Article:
A hypotheses driven, cross sectional, descriptive study was performed. The study protocol was submitted and approved by the Ethics Committee of the University. A total of 145 healthy participants from a group of 235 volunteers were accepted to take part in the research study. Exclusion criteria included refusal to give voluntary written informed consent; a history of cardiovascular, hepatic, respiratory, or renal impairment, as well as pulmonary, metabolic, and orthopaedic diseases requiring medical attention; lung/respiratory tract infection in the previous 2 weeks; and medication that could influence cardiovascular control and psychological disorders. None of the participants were professional athletes or high-level sport participants. All participants gave written informed consent before commencement of the intervention. Participants fasted overnight and were asked not to use any caffeine, alcohol or to smoke 24 h prior to the measurements. Measurements were taken in a temperature regulated, quiet environment, in the morning before 12H00. The Polar 810E HR monitor system was used to record supine RR intervals for a 10 min period. The 5 to 10 min period of this recording was used to quantify the HRV. Computer software from the University of Kuopio, Finland calculated the HRV indicator values by time domain analysis (RR, STDRR, RMSSD, and pNN50), frequency domain analysis (LF, HF, and LF/HF), and Poincaré plot analysis (SD1 and SD2) (Mourot et al.,

The Pearson's correlation coefficient (

To test the hypotheses, linear regression was used to determine the most important predictors of changes in cardio vascular fitness and exercise ability as represented by VO_{2}max. Indicators included were: HR, RR interval, RMSSD, pNN50, LF, HF, LF/HF, SD1, SD2. The following HR normalized HRV indicators were also included in a separate set of regression analyses: RMSSD/RR, LF/RR^{2}, HF/RR^{2}, LF/HF, SD1/RR, and SD2/RR. Both simple linear and multiple stepwise regressions were performed to be able to discriminate between the role of the individual indicators as well as their combined relationship with VO_{2}max (Field,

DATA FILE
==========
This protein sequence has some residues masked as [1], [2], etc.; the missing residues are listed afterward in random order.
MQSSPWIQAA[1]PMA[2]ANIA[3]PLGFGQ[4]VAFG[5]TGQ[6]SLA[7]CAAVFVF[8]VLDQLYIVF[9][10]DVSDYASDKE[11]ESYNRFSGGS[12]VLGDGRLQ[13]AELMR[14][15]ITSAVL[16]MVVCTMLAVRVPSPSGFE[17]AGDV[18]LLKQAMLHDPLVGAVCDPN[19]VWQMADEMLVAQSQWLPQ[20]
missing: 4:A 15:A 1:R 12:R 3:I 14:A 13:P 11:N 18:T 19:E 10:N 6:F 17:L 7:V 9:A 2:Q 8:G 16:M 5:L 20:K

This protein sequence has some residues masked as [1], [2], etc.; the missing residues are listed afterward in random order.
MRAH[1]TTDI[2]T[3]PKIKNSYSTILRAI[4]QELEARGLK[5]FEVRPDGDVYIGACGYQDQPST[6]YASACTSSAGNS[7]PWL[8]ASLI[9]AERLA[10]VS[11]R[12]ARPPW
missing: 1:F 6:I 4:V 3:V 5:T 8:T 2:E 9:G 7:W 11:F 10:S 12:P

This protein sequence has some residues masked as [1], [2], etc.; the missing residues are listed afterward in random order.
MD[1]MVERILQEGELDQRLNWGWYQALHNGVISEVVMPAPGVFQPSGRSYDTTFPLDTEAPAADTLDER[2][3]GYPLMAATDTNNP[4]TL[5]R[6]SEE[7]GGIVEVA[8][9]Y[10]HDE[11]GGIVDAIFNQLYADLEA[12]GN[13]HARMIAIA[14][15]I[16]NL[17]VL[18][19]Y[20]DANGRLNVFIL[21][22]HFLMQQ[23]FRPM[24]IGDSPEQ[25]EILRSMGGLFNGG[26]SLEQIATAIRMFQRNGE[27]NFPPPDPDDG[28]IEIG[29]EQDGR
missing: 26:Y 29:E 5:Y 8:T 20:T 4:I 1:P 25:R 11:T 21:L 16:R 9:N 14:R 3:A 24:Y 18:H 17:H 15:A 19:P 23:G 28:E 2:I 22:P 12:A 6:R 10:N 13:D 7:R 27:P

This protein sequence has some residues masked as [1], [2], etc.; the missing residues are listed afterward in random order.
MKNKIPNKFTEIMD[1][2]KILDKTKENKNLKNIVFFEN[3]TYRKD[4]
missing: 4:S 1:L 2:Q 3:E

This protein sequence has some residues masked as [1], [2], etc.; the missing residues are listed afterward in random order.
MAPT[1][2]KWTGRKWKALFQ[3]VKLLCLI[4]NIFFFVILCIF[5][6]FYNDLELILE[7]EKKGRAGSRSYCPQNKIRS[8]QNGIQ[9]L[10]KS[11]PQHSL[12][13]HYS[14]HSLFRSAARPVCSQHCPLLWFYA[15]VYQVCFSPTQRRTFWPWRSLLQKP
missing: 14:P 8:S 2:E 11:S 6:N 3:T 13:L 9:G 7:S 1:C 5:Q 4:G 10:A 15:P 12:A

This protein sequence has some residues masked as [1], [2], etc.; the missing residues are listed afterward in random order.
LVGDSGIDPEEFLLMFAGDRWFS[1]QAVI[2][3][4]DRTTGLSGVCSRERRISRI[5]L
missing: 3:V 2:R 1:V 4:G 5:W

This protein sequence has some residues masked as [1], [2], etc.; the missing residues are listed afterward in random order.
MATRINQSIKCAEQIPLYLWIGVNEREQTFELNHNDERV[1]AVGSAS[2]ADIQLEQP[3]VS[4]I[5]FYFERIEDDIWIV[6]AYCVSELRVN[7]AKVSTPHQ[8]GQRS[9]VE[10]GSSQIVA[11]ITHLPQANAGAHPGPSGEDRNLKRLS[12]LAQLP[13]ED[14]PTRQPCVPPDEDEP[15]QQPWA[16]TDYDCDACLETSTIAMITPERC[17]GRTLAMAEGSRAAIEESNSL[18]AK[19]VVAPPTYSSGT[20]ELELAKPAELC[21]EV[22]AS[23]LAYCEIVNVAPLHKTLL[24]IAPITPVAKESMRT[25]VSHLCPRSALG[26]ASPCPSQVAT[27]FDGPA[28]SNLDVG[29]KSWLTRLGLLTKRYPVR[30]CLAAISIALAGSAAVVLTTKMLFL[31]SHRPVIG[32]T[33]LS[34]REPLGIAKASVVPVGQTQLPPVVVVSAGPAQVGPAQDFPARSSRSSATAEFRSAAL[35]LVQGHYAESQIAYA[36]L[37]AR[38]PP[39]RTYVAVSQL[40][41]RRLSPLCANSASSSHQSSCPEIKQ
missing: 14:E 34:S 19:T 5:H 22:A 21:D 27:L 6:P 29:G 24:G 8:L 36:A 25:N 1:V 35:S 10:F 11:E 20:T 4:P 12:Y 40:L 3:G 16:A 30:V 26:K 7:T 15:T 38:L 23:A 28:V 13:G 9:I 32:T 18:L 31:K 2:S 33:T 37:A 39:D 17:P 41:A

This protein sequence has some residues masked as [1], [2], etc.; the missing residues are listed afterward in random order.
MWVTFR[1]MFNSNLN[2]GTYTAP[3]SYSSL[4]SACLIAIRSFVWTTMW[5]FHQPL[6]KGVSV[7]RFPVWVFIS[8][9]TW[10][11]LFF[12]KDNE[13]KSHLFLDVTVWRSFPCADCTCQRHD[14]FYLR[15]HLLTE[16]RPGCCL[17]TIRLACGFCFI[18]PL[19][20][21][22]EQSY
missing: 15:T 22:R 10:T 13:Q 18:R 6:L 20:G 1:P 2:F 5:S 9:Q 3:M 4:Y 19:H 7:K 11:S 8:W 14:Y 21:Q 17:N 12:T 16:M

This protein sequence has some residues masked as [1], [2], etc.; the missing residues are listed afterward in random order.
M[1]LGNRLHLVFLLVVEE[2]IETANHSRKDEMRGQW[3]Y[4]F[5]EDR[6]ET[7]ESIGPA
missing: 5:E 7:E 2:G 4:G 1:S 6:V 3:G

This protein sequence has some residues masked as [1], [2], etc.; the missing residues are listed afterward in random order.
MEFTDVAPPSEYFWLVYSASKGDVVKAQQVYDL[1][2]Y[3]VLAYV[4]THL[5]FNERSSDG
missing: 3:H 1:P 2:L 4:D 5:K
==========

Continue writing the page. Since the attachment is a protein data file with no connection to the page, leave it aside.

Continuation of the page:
A summary of the participants (

_{2}max

BMI (kg/m^{2}) |
23.07 | 2.36 | 22.62 |

VO_{2}max (ml/kg/min) |
49.54 | 8.79 | 53.53 |

2.4 km run time (s) | 733.71 | 179.10 | 661.50 |

Mean RR (ms) | 894.10 | 137.03 | 884.50 | 186.25 (791.00;977.25) |

Mean HR (beats per minute) | 69.22 | 10.5 | 68.78 | 14.61 (61.83;76.44) |

RMSSD (ms) | 76.04 | 44.84 | 65.00 | 53.25 (43.40;96.65) |

pNN50 (%) | 39.08 | 22.84 | 38.30 | 39.85 (18.40;59.25) |

LF (ms^{2}) |
1148.19 | 1291.74 | 999.00 | 1336 (582.50;1918.50) |

HF (ms^{2}) |
2760.15 | 3465.31 | 1721.00 | 2627 (582.50;1918.50 |

LF/HF | 0.81 | 0.58 | 0.67 | 0.74 (0.35;1.09) |

SD1(ms) | 54.06 | 31.83 | 46.10 | 37.80 (30.95;68.75) |

SD2(ms) | 90.48 | 37.17 | 83.10 | 51.60 (64.00;115.60) |

RMSSD/RR | 0.08 | 0.04 | 0.07 | 0.05 (0.05;0.10) |

LF/RR^{2} |
0.0017 | 0.0013 | 0.0012 | 0.001 (0.001;0.002) |

HF/RR^{2} |
0.0031 | 0.0034 | 0.0020 | 0.002 (0.001;0.003) |

SD1/RR | 0.060 | 0.030 | 0.050 | 0.04 (0.03;0.07) |

SD2/RR | 0.10 | 0.040 | 0.090 | 0.05 (0.07;0.12) |

The HR, RR intervals, and HRV indicators (normalized and non-normalized) were compared to the VO_{2}max of participants results, to establish any significant relationships (Table

_{2} max and HRV indicators

_{2}max |
_{2}max |
||
---|---|---|---|

Mean RR | 0.41(< 0.01)^{*} |
NA | NA |

Mean HR | −0.41 < 0.01^{*} |
NA | NA |

RMSSD | 0.09 (0.29) | RMSSD/RR | 0.02 (0.80) |

pNN50 | 0.19 (0.03)^{*} |
NA | NA |

LF | 0.10 (0.21) | LF/RR^{2} |
0.02 (0.95) |

HF | 0.001 (0.99) | HF/RR^{2} |
−0.03 (0.72) |

LF/HF | 0.02 (0.82) | NA | NA |

SD1 | 0.09 (0.29) | SD1/RR | 0.02 (0.80) |

SD2 | 0.14 (0.10) | SD2/RR | 0.02 (0.79) |